Few musicians could say they shaped the ’90s quite like Kim Thayil. The Soundgarden co-founder laid the foundations for what would become known as the “Seattle sound” and later get referred to as grunge or alternative rock, paving the way for a whole movement of world-conquering noise that included the likes of Nirvana, Alice in Chains and Pearl Jam.
Typically seen with a black Guild S-100 electric in his hands, and on occasion its S-300 sibling, his approach to guitar has been an incredibly multifaceted one, with an easily identifiable personality to his riffs and leads that ranged from the fast and furious to the doomy and esoteric. In that regard, he was and very much still is the full package and, by proxy, an inspiration to many.
Soundgarden, who formed in 1984 and reunited in 2010 before disbanding after the tragic death of singer/guitarist Chris Cornell in 2017, rose to prominence as sonic daredevils hellbent on otherworldly experimentations – using natural harmonics and feedback to intricately detail their acid-laced hard rock. And while they embraced a number of alternate tunings, it’s arguably drop D that would end up becoming a defining feature for a lot of ’90s guitar bands.
With the sixth string detuned a whole step to allow for one-finger power chords, its sound leant to a meatier and more muscular whirlwind of noise, inspiring some of the band’s most famous tracks such as Outshined, Spoonman and Jesus Christ Pose – anthems that, it’s worth noting, wouldn’t have sounded quite the same in standard.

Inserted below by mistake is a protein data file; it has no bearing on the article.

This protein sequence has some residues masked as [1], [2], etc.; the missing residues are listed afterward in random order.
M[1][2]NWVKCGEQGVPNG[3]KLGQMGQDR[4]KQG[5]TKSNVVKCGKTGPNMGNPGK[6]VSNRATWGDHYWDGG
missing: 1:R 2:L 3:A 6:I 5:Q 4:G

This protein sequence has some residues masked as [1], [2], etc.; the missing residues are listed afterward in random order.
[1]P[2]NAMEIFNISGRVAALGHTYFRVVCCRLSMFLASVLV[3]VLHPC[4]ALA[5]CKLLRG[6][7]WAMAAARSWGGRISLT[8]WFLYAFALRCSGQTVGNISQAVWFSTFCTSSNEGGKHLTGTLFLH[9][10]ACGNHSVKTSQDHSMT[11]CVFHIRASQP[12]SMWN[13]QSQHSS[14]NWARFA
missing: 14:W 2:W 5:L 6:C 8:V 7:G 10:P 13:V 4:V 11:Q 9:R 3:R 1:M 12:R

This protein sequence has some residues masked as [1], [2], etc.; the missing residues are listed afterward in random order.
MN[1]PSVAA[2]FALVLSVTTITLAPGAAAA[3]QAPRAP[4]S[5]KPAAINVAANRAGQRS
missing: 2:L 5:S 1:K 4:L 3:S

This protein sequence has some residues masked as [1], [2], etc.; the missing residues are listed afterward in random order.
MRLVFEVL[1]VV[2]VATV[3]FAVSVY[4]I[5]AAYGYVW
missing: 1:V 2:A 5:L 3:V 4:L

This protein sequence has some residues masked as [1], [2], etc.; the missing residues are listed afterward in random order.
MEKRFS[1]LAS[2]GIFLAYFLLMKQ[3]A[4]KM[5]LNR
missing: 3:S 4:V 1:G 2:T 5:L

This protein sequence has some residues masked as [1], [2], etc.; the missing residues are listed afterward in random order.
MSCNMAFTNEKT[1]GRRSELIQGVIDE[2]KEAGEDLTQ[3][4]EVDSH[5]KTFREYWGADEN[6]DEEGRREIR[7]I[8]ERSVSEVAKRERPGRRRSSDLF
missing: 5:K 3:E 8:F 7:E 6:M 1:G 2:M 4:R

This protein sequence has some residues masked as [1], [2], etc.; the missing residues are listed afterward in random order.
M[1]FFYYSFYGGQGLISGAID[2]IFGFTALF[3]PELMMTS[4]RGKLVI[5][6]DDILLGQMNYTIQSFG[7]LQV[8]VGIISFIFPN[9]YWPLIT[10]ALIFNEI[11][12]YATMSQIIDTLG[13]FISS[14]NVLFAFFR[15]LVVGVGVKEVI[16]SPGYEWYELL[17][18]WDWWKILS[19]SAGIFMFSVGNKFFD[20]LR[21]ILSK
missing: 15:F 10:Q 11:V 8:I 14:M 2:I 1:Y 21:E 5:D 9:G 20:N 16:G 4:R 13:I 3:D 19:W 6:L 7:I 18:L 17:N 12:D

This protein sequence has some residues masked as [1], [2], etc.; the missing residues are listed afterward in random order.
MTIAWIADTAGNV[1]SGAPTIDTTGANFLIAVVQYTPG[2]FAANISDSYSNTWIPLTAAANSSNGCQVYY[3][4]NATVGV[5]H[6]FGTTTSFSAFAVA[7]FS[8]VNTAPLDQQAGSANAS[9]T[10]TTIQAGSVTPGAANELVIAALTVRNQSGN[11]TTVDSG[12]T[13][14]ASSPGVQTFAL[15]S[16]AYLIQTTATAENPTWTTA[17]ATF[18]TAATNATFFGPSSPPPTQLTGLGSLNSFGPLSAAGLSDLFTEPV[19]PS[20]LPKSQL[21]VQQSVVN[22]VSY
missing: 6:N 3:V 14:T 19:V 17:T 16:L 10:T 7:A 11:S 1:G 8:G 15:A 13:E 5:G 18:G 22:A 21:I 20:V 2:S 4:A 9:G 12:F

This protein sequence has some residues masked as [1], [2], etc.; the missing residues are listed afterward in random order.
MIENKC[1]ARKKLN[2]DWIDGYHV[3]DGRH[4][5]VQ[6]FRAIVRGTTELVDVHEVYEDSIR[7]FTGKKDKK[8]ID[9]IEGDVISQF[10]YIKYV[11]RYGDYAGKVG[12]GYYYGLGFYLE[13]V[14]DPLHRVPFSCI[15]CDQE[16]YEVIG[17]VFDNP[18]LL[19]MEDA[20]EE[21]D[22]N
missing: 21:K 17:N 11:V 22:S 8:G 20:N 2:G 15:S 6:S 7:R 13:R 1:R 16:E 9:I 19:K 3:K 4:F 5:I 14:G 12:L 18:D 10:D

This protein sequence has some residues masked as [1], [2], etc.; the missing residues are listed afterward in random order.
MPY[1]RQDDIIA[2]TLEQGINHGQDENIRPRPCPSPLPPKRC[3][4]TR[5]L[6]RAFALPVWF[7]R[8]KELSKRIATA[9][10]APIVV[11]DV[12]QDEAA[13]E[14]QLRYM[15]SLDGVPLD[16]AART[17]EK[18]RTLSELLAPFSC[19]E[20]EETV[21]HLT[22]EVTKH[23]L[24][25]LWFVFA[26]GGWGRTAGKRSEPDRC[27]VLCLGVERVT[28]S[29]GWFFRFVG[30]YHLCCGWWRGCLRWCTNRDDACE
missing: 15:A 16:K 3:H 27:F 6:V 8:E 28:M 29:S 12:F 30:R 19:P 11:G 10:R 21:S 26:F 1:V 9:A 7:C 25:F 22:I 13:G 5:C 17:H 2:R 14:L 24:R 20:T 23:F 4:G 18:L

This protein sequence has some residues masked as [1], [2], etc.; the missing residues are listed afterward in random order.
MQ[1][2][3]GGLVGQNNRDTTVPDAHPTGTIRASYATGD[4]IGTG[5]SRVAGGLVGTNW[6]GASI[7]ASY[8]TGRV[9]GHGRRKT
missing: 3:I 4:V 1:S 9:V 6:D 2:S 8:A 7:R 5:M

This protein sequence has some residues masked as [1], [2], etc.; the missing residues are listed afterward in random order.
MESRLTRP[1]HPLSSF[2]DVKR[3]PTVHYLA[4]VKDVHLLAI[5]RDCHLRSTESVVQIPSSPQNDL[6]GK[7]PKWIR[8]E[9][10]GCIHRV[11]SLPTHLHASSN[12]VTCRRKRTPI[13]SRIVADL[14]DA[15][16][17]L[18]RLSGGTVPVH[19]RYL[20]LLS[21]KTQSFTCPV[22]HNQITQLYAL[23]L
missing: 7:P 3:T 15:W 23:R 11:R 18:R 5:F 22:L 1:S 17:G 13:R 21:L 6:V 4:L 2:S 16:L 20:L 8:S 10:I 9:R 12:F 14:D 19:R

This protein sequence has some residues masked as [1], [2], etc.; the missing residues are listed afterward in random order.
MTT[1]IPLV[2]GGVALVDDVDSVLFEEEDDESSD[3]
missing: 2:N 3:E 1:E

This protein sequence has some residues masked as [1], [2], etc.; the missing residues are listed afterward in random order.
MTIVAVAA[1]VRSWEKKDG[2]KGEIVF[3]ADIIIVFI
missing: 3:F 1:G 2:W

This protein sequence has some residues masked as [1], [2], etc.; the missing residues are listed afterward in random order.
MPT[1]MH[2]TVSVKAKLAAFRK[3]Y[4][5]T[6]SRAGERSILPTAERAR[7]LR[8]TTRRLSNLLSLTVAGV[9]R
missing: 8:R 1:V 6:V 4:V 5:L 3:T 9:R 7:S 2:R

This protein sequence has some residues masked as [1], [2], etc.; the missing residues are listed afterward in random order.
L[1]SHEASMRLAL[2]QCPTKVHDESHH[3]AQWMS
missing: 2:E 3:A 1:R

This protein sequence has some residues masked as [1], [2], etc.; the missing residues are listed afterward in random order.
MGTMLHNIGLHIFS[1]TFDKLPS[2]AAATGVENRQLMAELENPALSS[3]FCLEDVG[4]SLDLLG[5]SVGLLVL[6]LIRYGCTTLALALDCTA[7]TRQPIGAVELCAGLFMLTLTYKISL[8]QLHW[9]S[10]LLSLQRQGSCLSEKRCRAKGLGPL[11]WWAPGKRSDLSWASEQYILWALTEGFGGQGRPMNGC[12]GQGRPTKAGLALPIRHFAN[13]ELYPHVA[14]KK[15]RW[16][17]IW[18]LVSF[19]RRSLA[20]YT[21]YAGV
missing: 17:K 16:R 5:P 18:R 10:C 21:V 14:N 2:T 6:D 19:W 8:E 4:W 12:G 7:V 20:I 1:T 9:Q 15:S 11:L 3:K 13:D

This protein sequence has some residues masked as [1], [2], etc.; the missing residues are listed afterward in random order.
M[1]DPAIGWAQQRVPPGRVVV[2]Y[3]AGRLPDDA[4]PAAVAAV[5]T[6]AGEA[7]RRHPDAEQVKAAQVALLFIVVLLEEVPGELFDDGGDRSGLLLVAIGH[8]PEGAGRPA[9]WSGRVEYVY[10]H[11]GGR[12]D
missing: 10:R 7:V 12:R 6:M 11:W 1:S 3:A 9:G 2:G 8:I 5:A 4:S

“I can’t say we invented or designed these tunings,” Thayil says while sipping coffee out of a white Scrabble mug on a humid summer’s day at home in Seattle. “You’d hear stories about players like Keith Richards playing in open [tuning] and maybe only using five strings instead of six. I also remember reading about Kiss dropping their guitars half a step down and realizing a lot of rock players were doing that.”
By his own admission, his first adventures in drop D felt “kinda weird.” Early on, he’d ask himself why guitarists were purposefully choosing to play an instrument that tuned incorrectly, at least in the conventional sense. And then, of course, those lightbulb moments he built a career out of started arriving thick and fast.
“When you’re learning, you start orienting toward what you are told is correct, but then you go on and liberate yourself from those constraints,” Thayil says. “Yes, there’s a common rule of thumb for tuning guitars, but there are other ways to approach it to facilitate playing or writing, or even just to change the tone. You loosen a string and get a different sort of sound… you can bend more, thanks to the extra floppiness!”
Do you remember when you first became aware of drop D?
“I was friends with Mark Arm [of Mudhoney fame] back in college. I don’t think Mudhoney were around at that point; I was in Soundgarden and he was in Green River. Buzz [Osborne] from the Melvins was hanging out a lot too. We’d listen to bands like the Young Gods, the Scientists and early Metallica at Mark’s apartment in the U District.
“One time we started talking about our favorite Sabbath songs and Buzz told us about this tuning Tony Iommi used called ‘drop-D’ that made everything sound darker and heavier. I remember going home and being like, ‘Whoa, you don’t say!’